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From: Samuel Krempp (krempp_at_[hidden])
Date: 2002-01-22 11:50:42

On Tue, 2002-01-22 at 10:34, Yitzhak Sapir wrote:
> 1) to solve this problem:
> > template<typename T> operator[](constT&) definition is moved in.
> > template<typename T> operator[](T&) declaration is excluded
> couldn't you use call_traits? template <typename T> operator[]
> (call_traits<T>::param_type)?

well, this "problem", is a MSVC-specific problem.
The overload is legal C++, and the above code too.
It is not very useful, since users will most certainly provide
ostream& operator<<(ostream&, const myclass& x)
rather than
ostream& operator<<(ostream&, myclass& x)

So, for MSVC, I simply plan to ban user objects for which the operator<<
is not const towards the object.

> isn't that what boost::call_traits is for? (At this point I'll offer my
> call_traits comment, as it seems a proper place. The ob_call_traits

I think you should split this subject into a separate message, because
traits people will certainly not see that.
Moreover, the boost list has quite a big traffic, so I think that
sending one mail for each subject you address help maintain a nice,
threaded, organisation of the discussions.

> Secondly, at first I was thinking the second definition (above, in the
> two lines that caused the compile to break) was in order to implement
> formatted input, and then it occured to me (slightly before I went back

nope, 'format' sticks to ouptut-only.

I think the input aspect of things was almost implcitly ignored, and
only once soemone evoked it, saying that apaprently a 'scanf' equivalent
was not as much needed, and so format concentrated on output.

Personnally I think formatted input has very different issues, and it
would be hard to address correctly both objectives at the same time.

about 'format' not expliciting it is only output oriented, well, it's
true the name is not as explicit as 'printf'.

But it won't be a problem for later finding a name for a formatted input
library, one can forge the name from 'parser', or the like.

> parameters, I see no way how this:
> int x;
> std::cin >> boost::format(" some input format ") % x;
> would work. Although you'd expect it to work, if it could do input. It

Oh, it could.
In the 'argument feeding' step, you can store references to each of the
given arguments into a container of polymorphic objects.
I mean, you define an abstract base class 'ReferenceBase', in which you
virtual void read(istream&) =0;

template<class T>
class Reference : public ReferenceBase {
T& ref_;
public :
Reference(T& x) : ref_( x) {}

virtual void read (istream& is ) {
        is >> ref_ ;

Then, your class (let's call it Scanf, to avoid ambiguities with format)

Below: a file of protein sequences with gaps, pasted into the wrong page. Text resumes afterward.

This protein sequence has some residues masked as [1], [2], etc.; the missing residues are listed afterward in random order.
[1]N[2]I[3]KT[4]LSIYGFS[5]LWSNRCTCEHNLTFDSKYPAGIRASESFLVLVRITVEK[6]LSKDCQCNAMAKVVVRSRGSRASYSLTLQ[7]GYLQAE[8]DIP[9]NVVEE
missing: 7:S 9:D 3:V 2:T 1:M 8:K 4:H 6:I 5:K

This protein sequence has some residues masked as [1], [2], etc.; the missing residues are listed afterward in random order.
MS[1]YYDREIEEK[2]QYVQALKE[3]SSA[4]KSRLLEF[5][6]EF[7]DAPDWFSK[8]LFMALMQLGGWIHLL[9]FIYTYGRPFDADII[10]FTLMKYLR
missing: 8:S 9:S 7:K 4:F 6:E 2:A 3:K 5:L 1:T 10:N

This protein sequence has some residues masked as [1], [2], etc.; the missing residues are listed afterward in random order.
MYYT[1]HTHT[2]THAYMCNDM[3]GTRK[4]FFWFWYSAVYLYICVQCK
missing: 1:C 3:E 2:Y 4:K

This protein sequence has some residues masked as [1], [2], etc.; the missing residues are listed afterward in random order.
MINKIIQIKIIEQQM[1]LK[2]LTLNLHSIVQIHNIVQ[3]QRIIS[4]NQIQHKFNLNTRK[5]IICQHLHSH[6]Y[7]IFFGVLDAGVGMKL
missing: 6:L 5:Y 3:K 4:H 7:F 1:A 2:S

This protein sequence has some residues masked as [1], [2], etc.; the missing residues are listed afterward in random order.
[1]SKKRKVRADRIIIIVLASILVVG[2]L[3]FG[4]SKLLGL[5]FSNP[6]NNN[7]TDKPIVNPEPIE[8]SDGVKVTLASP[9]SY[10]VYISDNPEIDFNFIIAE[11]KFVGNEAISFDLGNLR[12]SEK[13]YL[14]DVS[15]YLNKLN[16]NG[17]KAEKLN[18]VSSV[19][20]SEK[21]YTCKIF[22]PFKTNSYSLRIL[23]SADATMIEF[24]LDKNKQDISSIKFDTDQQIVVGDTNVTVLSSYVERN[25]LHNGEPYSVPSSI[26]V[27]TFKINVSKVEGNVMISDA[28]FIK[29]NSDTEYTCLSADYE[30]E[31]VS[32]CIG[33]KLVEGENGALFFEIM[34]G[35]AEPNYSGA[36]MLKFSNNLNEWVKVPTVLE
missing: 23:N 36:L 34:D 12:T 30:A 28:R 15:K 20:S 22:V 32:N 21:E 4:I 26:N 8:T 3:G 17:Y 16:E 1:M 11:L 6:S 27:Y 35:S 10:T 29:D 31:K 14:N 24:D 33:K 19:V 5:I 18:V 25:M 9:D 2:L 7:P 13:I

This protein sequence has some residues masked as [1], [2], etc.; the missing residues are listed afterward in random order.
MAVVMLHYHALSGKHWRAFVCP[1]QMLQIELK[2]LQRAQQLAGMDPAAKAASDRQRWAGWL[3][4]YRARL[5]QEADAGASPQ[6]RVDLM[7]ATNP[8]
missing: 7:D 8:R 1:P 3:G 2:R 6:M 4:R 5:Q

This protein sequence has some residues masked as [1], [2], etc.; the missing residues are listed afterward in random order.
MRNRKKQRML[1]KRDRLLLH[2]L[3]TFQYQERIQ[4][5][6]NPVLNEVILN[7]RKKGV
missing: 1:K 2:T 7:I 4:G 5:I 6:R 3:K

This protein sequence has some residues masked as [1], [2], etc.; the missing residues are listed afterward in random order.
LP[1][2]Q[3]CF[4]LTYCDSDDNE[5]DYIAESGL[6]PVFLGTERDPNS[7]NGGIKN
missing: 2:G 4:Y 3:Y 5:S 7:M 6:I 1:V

can store the references to all given arguments into a
std::vector< shared_ptr< ReferenceBase> >

and at the end, when the cin >> Scanf(" ... ")
happens, you do your things and ditribute pieces of the input into each
argument by calling the read method on the elements of the vector.

I had though of this approach for format (outputting), but it brought
only problems (if you want the user to be able to pass manipulators
among the arguments, it's getting awful) for no advantage.

But I guess it would be a possible solution for an input library.

> only way around this would be to define an input_format and an
> output_format. If the name format is chosen now, then when someone in
> some time from now implements an input format, we'd end up with "format"
> for output and "input_format" for input which sounds like a kludge. Why
> not just start it out right and label this as output-only format? If
> this was already discussed, I'm sorry for bringing it up again. Just
> point me to the proper message #'s in the archives and I'll read the
> outcome myself.

Even if input and output could share the same style of usage, the 2
aspects should not be implemented in the same class, so the 2 classes
would need distinct names.

printf / scanf would cause collisions when using boost and std
namespaces at the same time
Printf / Scanf does not follow the guidelines

format / parse, or input, or reader, ..

One thing I believe, is that the name 'format' fits ouput better than
input, and that the Boost.Format library has the right to take it !

> In general, I'd like to see such a format available, but on MSVC it
> would be terribly inefficient with their packaged iostreams (which
> simply redirects the call to printf).

even when using ostream as a comparison, the results of the benchmark
run by rogeef on MSVC looked awful ( format was around 10 times slower
than stream, while on my machine, the ratio is around 1.5 ..)
So if you tell me that their ostream is itself quite slow, I'll
understand why the number of iterations I used for the timing loop was
too high for his taste.
The stream library performances are not the only cause of that, the
ratio above 10 means MSVC had problems with the design.
(I'm hoping it's just that all the inlined big functions that are
responsible for this)
enough talking of performances..


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